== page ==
Termites

These animals are usually light brown or dark brown in color and can range from 1/8 to 3/8 inches in length.

Termites Begin to swarm in the spring. They can cause costly structural damage by tunneling their way through solid wood. Termites feed on any structure containing wood and enter through small cracks.

Dry Wood Termites

  • Eat and live in wood structures.
  • Known to attack paper, furniture, wall boards, and cloth
  • Swarm yearly to start new colonies

Subterranean Termites

  • Live underground in search of food
  • Enjoy warmth
  • Mud tunnels between soil and wood structures of homes are signs of infestation
  • Can enter through cracks as small as 1/64th of an inch.
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Tips for Spring More Tips

Wood to soil contact. Keep soil from touching wood to reduce pest access. If there must be wood to soil contact (on a porch or deck) use pressure-treated wood or material which is insect resistant. Eliminate hollow porch post and columns.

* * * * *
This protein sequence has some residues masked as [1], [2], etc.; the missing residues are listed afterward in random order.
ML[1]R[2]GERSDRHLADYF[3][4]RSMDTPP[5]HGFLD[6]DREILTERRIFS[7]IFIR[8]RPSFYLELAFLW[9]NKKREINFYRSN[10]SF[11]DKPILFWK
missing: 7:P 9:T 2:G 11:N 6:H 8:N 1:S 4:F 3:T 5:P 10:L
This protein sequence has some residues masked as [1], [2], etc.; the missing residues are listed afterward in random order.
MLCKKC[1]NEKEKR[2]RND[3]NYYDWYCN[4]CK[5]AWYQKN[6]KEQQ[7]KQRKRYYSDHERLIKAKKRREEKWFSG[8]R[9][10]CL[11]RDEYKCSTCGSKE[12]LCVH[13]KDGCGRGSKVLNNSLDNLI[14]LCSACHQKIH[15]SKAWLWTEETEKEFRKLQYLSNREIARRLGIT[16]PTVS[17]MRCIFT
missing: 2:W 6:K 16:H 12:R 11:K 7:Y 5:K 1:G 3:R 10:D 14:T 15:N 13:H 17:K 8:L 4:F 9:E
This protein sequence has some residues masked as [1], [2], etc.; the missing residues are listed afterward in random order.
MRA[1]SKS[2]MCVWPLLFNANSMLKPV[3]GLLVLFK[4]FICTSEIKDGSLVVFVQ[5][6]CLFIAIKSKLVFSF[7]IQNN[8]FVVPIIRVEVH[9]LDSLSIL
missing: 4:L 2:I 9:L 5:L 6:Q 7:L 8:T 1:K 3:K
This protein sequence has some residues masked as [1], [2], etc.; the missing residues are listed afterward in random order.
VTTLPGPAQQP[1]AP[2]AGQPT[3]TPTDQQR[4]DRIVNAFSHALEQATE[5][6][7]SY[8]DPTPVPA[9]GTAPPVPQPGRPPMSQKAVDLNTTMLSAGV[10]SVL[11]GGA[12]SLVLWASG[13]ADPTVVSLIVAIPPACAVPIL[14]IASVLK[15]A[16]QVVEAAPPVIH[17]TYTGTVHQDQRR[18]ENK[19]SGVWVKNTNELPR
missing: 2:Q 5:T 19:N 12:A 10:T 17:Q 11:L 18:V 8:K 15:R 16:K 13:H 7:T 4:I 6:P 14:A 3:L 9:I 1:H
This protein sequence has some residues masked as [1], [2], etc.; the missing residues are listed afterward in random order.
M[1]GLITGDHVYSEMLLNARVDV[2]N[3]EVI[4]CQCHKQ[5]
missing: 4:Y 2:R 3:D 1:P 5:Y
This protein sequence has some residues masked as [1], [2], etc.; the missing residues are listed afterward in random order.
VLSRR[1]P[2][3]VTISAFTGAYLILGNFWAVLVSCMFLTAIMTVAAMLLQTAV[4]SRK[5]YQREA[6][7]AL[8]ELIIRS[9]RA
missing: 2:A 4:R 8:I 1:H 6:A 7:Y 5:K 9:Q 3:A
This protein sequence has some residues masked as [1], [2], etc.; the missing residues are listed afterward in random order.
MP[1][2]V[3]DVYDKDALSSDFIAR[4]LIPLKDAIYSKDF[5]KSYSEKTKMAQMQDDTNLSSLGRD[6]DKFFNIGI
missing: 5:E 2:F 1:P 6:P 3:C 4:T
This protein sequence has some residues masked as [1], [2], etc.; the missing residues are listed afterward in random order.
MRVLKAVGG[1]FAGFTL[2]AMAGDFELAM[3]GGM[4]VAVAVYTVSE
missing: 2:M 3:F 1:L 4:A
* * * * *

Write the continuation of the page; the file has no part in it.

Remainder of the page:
Ventilation and high moisture conditions. Eliminating damp conditions, increasing ventilation and replacing decayed wood, aids carpenter ant management and helps prevent future infestations by the ants and wood destroying fungi. This may include your cellar, crawl spaces or under dirt filled porches.

Flower and shrubbery beds. Adding crushed rock around the foundation instead of mulch will eliminate a food and harborage source for sow bugs, centipedes, millipedes and many other insects. Crushed rock is also a rodent and snake deterrent.

Leaking gutters and roof lines. Keep gutters and roof lines in good repair and free of debris to reduce wood rot. This reduces breeding areas for wood destroying insects. Satellite carpenter ant colonies are usually in areas of moisture damaged wood.

Openings at plumbing, electrical, and telephone line entrances into your home. Sealing openings around these entries reduces access for carpenter ants, stinging insects, and many occasional invaders.

Excessive plant cover around the foundation. Leaves and other debris under decks, in window wells, and behind bushes should be removed to eliminate decaying organic matter which may provide a food source or harborage for insects such as sow bugs, centipedes and millipedes.